It Should Go Off, Shouldn't It?
Is there a problem with the above reaction, hydrogen burning? The hydrogen-filled balloon set off by a taper is the chemistry lecturer's favorite demonstration. You can vary the effect by adjusting the mixture of hydrogen and oxygen in the balloon—pure hydrogen gas (H2) will give you a respectable pop and a neat flame, just a little H2 will simply not go off. The most bang for the buck comes from a mixture of hydrogen and oxygen gas (O2). I remember waking up sleeping dogs in my class, not to mention students, with this demonstration.
The reaction is highly exothermic: The change in free energy for all gaseous components under standard conditions is a very respectable 229 kilojoules per mole of H2. And all it takes is a lighted taper or match to set it off. So who needs the catalyst?
" . . . a match to set it off." That's just the point: The flame and heat of the match initiate the reaction, after which it indeed proceeds posthaste. The mixture of hydrogen and oxygen, in the absence of that match or of a catalyst, would just sit there. The equilibrium is on the side of water, so much so that at room temperature, at equilibrium in a liter of the mixture, there would be on the average less than one molecule remaining (out of ≈1022 to start with) of unburnt H2. But the reaction is darned slow. At room temperature the collisions of H2 and O2 do not impart (on the average) nearly enough energy to the molecules to stretch their bonds as they approach some transition state for the reaction. To put it another way, the H2 and O2 molecules must be disrupted to react; resisting this, they do not sense the joy that is waiting for them at the end. They need a matchmaker!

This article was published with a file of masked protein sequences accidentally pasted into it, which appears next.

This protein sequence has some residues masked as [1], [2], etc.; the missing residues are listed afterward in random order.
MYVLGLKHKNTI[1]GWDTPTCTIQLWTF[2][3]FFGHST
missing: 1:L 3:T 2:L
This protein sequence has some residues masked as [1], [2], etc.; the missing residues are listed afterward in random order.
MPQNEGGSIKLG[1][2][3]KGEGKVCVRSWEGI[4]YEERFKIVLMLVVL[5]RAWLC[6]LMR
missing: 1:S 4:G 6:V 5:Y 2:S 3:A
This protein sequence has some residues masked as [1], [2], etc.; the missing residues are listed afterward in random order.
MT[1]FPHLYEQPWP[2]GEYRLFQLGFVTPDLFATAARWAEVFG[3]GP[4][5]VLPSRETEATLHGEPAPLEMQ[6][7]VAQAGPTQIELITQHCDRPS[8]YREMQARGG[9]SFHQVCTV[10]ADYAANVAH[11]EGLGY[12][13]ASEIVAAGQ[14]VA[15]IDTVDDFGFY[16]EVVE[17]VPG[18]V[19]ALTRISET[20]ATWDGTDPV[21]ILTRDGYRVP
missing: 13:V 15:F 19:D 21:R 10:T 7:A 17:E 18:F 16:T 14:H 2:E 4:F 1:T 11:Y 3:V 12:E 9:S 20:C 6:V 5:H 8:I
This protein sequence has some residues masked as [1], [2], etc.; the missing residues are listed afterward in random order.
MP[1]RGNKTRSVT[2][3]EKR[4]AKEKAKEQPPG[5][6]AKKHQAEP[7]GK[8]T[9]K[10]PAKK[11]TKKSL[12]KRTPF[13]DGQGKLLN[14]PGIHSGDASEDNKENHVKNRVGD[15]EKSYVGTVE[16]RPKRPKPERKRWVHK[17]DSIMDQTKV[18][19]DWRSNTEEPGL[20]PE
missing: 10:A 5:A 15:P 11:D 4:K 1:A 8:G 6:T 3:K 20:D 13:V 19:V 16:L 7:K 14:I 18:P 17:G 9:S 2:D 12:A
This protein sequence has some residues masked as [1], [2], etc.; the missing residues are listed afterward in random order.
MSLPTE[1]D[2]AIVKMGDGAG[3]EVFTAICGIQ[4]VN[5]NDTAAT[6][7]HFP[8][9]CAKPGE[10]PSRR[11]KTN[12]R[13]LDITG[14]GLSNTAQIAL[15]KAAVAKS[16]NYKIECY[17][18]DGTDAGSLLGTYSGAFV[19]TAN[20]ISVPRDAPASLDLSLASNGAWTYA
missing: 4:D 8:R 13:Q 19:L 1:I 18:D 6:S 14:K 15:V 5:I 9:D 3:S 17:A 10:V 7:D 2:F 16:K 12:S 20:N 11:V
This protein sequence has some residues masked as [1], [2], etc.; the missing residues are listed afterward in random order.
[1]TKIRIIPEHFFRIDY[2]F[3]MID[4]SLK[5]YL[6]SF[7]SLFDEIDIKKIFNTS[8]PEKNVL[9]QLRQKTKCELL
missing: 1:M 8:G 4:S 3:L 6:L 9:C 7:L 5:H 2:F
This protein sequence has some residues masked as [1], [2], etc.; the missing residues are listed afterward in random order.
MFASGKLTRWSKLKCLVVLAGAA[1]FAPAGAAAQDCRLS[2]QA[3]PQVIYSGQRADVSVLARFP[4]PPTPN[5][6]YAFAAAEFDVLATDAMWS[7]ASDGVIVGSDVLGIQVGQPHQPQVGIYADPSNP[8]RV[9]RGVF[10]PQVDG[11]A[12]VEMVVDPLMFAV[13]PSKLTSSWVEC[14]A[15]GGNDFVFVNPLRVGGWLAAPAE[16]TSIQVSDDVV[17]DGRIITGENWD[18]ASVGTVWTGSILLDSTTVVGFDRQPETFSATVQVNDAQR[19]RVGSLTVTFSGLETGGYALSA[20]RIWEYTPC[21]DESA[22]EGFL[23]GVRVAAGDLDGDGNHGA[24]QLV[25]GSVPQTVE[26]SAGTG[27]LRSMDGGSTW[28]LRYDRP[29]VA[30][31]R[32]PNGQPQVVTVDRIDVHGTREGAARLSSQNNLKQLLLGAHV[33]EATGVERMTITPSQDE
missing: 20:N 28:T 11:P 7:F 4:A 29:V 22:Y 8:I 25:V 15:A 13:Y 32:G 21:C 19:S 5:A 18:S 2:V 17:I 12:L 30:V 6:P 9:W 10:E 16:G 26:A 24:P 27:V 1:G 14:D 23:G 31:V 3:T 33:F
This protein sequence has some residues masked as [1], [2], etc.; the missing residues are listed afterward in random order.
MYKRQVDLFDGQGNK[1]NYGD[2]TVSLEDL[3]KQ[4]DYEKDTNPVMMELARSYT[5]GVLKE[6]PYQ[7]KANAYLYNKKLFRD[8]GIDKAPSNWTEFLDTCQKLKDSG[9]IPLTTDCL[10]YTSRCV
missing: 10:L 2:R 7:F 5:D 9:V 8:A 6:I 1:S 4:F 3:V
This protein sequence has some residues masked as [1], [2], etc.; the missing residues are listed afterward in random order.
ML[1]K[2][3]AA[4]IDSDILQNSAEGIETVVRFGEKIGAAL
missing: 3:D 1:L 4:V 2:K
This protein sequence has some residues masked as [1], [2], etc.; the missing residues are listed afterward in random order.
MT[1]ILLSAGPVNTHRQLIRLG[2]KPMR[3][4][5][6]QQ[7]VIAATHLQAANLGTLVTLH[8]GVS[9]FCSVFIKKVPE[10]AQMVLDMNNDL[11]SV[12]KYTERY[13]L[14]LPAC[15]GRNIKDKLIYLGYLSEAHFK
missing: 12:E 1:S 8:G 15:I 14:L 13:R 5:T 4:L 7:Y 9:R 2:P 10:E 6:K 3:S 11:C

We use that molecular torpidity of the uncatalyzed reaction, of course. Otherwise, how could I fill the balloon with H2 and O2 from their tanks, tie a knot sealing the balloon, attach a string to it, carry it to my lecture room and let it dangle for half a lecture, as the students wait for the inevitable explosion?
Hydrogen was first well-identified by Cavendish in 1766. Its burning to water and the parallel and more difficult decomposition of water to H2 and O2 were cornerstones of Lavoisier's chemical revolution. The reaction was just as reluctant to go in the 1780s as it is today. There were no safety matches until 1855. So Lavoisier set it off with an electric spark.
And within 50 years a German chemist, Johann Wolfgang Döbereiner, used the same H2 and O2 reaction, now catalyzed, as a ready source of . . . fire, replacing other sources, such as the lens that served Lavoisier. For some 40 years Döbereiner's lighter served as an important source for household and industrial fire lighting.